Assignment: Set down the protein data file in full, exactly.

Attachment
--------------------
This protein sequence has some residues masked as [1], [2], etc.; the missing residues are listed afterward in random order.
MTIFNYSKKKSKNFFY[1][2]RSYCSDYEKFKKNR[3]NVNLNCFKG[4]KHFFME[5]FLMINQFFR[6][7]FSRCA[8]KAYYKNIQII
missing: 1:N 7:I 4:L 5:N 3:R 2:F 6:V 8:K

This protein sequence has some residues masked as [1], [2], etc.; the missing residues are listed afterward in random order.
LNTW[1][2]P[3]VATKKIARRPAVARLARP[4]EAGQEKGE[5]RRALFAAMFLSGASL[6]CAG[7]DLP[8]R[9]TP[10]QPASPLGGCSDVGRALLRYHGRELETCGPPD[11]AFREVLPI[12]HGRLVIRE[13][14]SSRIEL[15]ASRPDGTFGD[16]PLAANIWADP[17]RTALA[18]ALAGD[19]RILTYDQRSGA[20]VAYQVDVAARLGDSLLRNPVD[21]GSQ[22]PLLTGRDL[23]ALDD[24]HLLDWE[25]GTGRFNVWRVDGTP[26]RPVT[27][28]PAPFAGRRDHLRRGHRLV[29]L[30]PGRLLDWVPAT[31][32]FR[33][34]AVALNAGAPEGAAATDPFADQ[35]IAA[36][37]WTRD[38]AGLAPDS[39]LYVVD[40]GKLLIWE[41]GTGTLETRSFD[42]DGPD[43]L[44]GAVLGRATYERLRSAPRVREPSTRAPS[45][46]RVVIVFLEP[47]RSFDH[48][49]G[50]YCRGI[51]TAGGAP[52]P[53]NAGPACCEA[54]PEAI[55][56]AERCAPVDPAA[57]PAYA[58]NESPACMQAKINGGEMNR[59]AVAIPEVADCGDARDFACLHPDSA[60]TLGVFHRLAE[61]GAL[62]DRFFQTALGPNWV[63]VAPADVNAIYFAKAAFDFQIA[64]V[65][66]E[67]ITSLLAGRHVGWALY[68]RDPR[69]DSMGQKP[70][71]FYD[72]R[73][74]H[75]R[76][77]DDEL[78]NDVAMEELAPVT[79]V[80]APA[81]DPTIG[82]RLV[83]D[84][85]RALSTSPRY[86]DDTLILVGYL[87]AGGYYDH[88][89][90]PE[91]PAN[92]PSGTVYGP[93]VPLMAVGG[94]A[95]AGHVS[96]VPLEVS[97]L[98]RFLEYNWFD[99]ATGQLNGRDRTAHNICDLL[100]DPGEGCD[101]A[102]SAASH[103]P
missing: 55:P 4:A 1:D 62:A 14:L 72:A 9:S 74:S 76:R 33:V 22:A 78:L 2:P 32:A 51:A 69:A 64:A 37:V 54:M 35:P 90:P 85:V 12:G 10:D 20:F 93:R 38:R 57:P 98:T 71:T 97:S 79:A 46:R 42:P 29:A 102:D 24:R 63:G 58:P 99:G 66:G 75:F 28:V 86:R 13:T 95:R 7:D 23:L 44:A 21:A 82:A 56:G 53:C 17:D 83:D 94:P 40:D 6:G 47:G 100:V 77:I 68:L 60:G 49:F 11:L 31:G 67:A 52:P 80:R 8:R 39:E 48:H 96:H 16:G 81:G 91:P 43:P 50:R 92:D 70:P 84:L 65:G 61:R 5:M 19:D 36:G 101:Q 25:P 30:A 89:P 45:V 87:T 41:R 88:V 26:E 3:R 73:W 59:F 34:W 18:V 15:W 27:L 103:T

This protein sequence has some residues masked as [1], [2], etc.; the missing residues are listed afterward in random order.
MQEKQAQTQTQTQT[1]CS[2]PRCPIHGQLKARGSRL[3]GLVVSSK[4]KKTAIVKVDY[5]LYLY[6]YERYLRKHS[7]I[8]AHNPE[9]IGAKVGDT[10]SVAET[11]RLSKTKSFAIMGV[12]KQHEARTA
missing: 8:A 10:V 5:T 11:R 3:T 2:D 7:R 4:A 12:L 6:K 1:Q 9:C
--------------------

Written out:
This protein sequence has some residues masked as [1], [2], etc.; the missing residues are listed afterward in random order.
MTIFNYSKKKSKNFFY[1][2]RSYCSDYEKFKKNR[3]NVNLNCFKG[4]KHFFME[5]FLMINQFFR[6][7]FSRCA[8]KAYYKNIQII
missing: 1:N 7:I 4:L 5:N 3:R 2:F 6:V 8:K

This protein sequence has some residues masked as [1], [2], etc.; the missing residues are listed afterward in random order.
LNTW[1][2]P[3]VATKKIARRPAVARLARP[4]EAGQEKGE[5]RRALFAAMFLSGASL[6]CAG[7]DLP[8]R[9]TP[10]QPASPLGGCSDVGRALLRYHGRELETCGPPD[11]AFREVLPI[12]HGRLVIRE[13][14]SSRIEL[15]ASRPDGTFGD[16]PLAANIWADP[17]RTALA[18]ALAGD[19]RILTYDQRSGA[20]VAYQVDVAARLGDSLLRNPVD[21]GSQ[22]PLLTGRDL[23]ALDD[24]HLLDWE[25]GTGRFNVWRVDGTP[26]RPVT[27][28]PAPFAGRRDHLRRGHRLV[29]L[30]PGRLLDWVPAT[31][32]FR[33][34]AVALNAGAPEGAAATDPFADQ[35]IAA[36][37]WTRD[38]AGLAPDS[39]LYVVD[40]GKLLIWE[41]GTGTLETRSFD[42]DGPD[43]L[44]GAVLGRATYERLRSAPRVREPSTRAPS[45][46]RVVIVFLEP[47]RSFDH[48][49]G[50]YCRGI[51]TAGGAP[52]P[53]NAGPACCEA[54]PEAI[55][56]AERCAPVDPAA[57]PAYA[58]NESPACMQAKINGGEMNR[59]AVAIPEVADCGDARDFACLHPDSA[60]TLGVFHRLAE[61]GAL[62]DRFFQTALGPNWV[63]VAPADVNAIYFAKAAFDFQIA[64]V[65][66]E[67]ITSLLAGRHVGWALY[68]RDPR[69]DSMGQKP[70][71]FYD[72]R[73][74]H[75]R[76][77]DDEL[78]NDVAMEELAPVT[79]V[80]APA[81]DPTIG[82]RLV[83]D[84][85]RALSTSPRY[86]DDTLILVGYL[87]AGGYYDH[88][89][90]PE[91]PAN[92]PSGTVYGP[93]VPLMAVGG[94]A[95]AGHVS[96]VPLEVS[97]L[98]RFLEYNWFD[99]ATGQLNGRDRTAHNICDLL[100]DPGEGCD[101]A[102]SAASH[103]P
missing: 55:P 4:A 1:D 62:A 14:L 72:A 9:S 74:S 76:R 33:V 22:A 78:L 2:P 32:A 51:A 69:A 64:A 37:V 54:M 35:P 90:P 85:V 12:G 10:D 20:F 93:R 38:R 57:P 98:T 71:T 97:S 79:A 46:R 42:P 29:A 102:D 24:R 63:G 58:P 99:G 66:G 75:F 28:V 86:R 13:T 95:R 7:D 23:L 44:A 21:A 82:A 56:G 53:C 17:D 83:D 94:P 40:D 6:G 47:G 100:V 77:I 68:L 60:G 49:F 11:L 31:G 67:A 52:P 80:R 8:R 39:E 48:H 96:H 16:G 81:G 91:P 43:P 50:R 92:D 70:P 84:L 65:G 61:R 5:M 19:D 36:G 101:Q 25:P 30:A 89:P 45:V 87:T 41:R 88:V 26:E 3:R 73:W 59:F 34:W 18:V 15:W 27:L 103:T

This protein sequence has some residues masked as [1], [2], etc.; the missing residues are listed afterward in random order.
MQEKQAQTQTQTQT[1]CS[2]PRCPIHGQLKARGSRL[3]GLVVSSK[4]KKTAIVKVDY[5]LYLY[6]YERYLRKHS[7]I[8]AHNPE[9]IGAKVGDT[10]SVAET[11]RLSKTKSFAIMGV[12]KQHEARTA
missing: 8:A 10:V 5:T 11:R 3:T 2:D 7:R 4:A 12:L 6:K 1:Q 9:C